Rudolf K. F. Zeitlhofer
It was a surprise to read in your editorial of June 24, 2020, that Freedom of Speech does not exist for Canadians, that it is an American invention. It was a surprise because it is so manifestly untrue. This is a canard that I have heard before and it needs to be put to rest.
The Canadian Charter of Rights and Freedoms states unequivocally in Section 2, subsection b: freedom of thought, belief, opinion and expression, including freedom of the press and other media of communication. It could not be clearer. Canadians can think, believe, and hold any opinion they want. They also have the right to express their views in any manner they see fit. This includes speech. The phraseology of the Charter is meant to include other forms of expression including modern media modes of expression.
In this regard you mention Canadian libel laws that inhibit what newspapers may publish. But this is also true of the United States and its vaunted Freedom of Speech. Americans have laws on libel and slander that limit Freedom of Speech in their country. No freedom is absolute, neither in our constitution nor in theirs. In fact, this is universal. Every country has limitations on speech and expression. Libel and slander are offences everywhere.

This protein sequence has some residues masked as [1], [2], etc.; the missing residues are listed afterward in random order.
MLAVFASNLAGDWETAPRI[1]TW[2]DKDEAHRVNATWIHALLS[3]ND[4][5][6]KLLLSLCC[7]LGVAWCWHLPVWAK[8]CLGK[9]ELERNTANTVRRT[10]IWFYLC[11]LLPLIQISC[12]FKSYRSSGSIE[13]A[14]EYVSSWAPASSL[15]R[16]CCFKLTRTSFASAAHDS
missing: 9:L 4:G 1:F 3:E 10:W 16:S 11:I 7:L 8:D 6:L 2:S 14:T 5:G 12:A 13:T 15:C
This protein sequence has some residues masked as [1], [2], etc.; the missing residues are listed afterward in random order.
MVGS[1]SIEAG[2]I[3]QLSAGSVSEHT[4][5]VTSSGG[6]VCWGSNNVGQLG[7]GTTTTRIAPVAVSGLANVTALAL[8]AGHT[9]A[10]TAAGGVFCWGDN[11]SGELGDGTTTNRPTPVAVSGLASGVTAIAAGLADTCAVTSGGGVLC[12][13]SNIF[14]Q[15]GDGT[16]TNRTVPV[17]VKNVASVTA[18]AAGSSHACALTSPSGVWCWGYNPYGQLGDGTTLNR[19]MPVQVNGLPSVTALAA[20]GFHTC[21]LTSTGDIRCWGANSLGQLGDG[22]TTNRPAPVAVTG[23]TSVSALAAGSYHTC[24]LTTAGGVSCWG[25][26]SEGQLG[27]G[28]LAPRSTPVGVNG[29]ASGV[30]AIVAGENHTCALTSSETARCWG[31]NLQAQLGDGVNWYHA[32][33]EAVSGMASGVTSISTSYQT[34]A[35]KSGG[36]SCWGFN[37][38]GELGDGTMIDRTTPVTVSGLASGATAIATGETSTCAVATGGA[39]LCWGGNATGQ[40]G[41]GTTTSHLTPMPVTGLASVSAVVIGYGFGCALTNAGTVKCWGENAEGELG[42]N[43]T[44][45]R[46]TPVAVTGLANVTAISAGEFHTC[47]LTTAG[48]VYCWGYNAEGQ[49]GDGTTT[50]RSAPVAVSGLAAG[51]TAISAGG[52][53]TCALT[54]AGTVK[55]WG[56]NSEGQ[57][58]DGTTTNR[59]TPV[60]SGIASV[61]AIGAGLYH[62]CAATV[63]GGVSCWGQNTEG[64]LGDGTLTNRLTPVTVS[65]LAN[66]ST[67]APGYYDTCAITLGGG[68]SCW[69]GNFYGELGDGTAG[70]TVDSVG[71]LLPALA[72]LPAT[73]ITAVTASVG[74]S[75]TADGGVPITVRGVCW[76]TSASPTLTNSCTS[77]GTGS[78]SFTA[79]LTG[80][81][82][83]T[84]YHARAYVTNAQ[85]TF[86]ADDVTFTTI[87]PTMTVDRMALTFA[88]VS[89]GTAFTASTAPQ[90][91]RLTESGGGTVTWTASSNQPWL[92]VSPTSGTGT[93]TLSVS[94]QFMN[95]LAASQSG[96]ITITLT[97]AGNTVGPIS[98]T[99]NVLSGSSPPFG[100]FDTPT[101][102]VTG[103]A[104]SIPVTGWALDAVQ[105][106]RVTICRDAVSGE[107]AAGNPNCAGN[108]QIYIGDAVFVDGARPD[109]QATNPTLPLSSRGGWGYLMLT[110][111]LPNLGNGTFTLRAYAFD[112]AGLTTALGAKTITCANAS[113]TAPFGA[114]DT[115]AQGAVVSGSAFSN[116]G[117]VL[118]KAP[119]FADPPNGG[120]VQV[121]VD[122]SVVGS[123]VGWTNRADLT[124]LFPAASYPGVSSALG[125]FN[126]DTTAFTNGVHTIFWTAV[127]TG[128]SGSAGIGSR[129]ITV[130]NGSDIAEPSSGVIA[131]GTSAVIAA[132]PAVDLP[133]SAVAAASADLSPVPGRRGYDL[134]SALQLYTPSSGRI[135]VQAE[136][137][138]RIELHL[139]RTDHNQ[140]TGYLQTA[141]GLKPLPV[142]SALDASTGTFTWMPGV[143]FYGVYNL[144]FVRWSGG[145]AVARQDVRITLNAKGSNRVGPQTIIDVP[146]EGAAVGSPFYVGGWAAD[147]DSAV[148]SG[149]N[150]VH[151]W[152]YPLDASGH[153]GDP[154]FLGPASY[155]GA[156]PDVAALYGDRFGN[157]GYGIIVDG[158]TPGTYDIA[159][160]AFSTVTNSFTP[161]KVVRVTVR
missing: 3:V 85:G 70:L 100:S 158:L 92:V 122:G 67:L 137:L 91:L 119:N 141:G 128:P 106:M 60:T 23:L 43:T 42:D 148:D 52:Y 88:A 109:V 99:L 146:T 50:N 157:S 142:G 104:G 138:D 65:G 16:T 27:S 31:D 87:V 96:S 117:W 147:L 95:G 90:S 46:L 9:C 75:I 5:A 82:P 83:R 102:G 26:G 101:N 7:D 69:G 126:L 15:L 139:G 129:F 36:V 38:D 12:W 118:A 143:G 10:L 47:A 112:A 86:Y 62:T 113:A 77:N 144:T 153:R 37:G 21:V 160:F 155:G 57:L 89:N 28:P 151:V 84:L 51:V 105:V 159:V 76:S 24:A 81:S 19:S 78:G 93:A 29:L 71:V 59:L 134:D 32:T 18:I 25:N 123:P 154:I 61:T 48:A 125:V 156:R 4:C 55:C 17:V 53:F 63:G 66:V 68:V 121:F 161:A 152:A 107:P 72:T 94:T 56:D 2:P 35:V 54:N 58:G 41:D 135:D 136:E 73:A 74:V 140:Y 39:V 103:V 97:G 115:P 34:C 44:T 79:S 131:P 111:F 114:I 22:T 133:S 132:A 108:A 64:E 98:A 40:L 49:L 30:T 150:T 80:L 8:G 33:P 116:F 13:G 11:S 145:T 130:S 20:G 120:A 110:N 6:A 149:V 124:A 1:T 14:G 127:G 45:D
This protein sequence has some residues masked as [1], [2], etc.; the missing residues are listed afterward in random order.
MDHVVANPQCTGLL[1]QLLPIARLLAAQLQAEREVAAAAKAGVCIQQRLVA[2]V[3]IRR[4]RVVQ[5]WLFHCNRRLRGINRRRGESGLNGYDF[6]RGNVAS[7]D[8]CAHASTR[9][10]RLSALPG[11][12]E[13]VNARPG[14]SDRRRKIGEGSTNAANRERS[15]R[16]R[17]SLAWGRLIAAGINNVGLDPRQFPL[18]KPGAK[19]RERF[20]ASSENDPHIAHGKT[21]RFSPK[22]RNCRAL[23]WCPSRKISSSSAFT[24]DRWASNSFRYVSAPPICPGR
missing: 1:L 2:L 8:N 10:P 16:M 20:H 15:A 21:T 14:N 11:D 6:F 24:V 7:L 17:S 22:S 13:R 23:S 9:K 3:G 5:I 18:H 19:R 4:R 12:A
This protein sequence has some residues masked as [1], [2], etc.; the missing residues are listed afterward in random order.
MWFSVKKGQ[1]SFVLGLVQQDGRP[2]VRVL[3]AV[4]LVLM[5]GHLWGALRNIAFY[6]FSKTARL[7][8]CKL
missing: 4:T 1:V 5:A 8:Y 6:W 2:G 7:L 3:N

In the cavalcade of misinformation on this page of the Times, the letter from John Loewen was the most egregious. Mr. Loewen is opposed to defunding police and asserts that defunding of police occurred in Germany in 1933. He states that this led the Sturmabteilung, a paramilitary arm of the Nazi party, commonly known as brown shirts from their uniform, to do “dirty work among the citizens”.
On the contrary, it was a primary goal of the Nazis to seize control of the police apparatuses in the various German states to further their agenda. Defunding the police would have been inimical to their goal of seizing power and using the police to eliminate their political opponents.
Most German police, with disappointingly few exceptions, enthusiastically supported the programme of the Nazi party, both before 1933 and after Hitler’s seizure of power. There are many eyewitness accounts of German police standing by and watching as the brown shirts committed their depredations.
This type of historical revisionism must be resisted.
Rudolf K. F. Zeitlhofer